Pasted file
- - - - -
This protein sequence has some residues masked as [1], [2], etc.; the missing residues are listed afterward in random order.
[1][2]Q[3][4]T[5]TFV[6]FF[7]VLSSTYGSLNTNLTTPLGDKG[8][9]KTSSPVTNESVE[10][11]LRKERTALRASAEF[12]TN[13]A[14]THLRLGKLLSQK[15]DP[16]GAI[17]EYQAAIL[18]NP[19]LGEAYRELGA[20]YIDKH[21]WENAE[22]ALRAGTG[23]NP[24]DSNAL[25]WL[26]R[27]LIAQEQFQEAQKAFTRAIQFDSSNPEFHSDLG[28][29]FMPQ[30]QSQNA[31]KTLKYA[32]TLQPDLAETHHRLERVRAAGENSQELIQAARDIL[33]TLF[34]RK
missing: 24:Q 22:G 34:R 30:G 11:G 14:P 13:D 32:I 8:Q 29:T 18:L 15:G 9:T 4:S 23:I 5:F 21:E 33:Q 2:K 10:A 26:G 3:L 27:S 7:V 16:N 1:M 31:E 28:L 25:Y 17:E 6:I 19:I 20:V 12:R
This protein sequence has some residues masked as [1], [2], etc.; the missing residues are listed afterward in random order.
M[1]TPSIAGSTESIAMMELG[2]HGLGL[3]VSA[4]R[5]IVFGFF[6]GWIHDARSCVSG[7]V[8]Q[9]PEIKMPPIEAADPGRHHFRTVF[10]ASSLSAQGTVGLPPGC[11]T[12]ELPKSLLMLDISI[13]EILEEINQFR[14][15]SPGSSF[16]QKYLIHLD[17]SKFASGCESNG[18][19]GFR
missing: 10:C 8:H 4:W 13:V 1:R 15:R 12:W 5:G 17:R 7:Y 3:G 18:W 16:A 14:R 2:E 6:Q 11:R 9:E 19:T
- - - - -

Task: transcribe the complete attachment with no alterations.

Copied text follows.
This protein sequence has some residues masked as [1], [2], etc.; the missing residues are listed afterward in random order.
[1][2]Q[3][4]T[5]TFV[6]FF[7]VLSSTYGSLNTNLTTPLGDKG[8][9]KTSSPVTNESVE[10][11]LRKERTALRASAEF[12]TN[13]A[14]THLRLGKLLSQK[15]DP[16]GAI[17]EYQAAIL[18]NP[19]LGEAYRELGA[20]YIDKH[21]WENAE[22]ALRAGTG[23]NP[24]DSNAL[25]WL[26]R[27]LIAQEQFQEAQKAFTRAIQFDSSNPEFHSDLG[28][29]FMPQ[30]QSQNA[31]KTLKYA[32]TLQPDLAETHHRLERVRAAGENSQELIQAARDIL[33]TLF[34]RK
missing: 24:Q 22:G 34:R 30:G 11:G 14:P 13:D 32:I 8:Q 29:T 18:L 15:G 9:T 4:S 23:I 5:F 21:E 33:Q 2:K 10:A 26:G 3:L 27:S 7:V 16:N 1:M 31:E 28:L 25:Y 17:E 6:I 19:I 20:V 12:R
This protein sequence has some residues masked as [1], [2], etc.; the missing residues are listed afterward in random order.
M[1]TPSIAGSTESIAMMELG[2]HGLGL[3]VSA[4]R[5]IVFGFF[6]GWIHDARSCVSG[7]V[8]Q[9]PEIKMPPIEAADPGRHHFRTVF[10]ASSLSAQGTVGLPPGC[11]T[12]ELPKSLLMLDISI[13]EILEEINQFR[14][15]SPGSSF[16]QKYLIHLD[17]SKFASGCESNG[18][19]GFR
missing: 10:C 8:H 4:W 13:V 1:R 15:R 12:W 5:G 17:R 7:Y 3:G 18:W 16:A 14:R 2:E 6:Q 11:R 9:E 19:T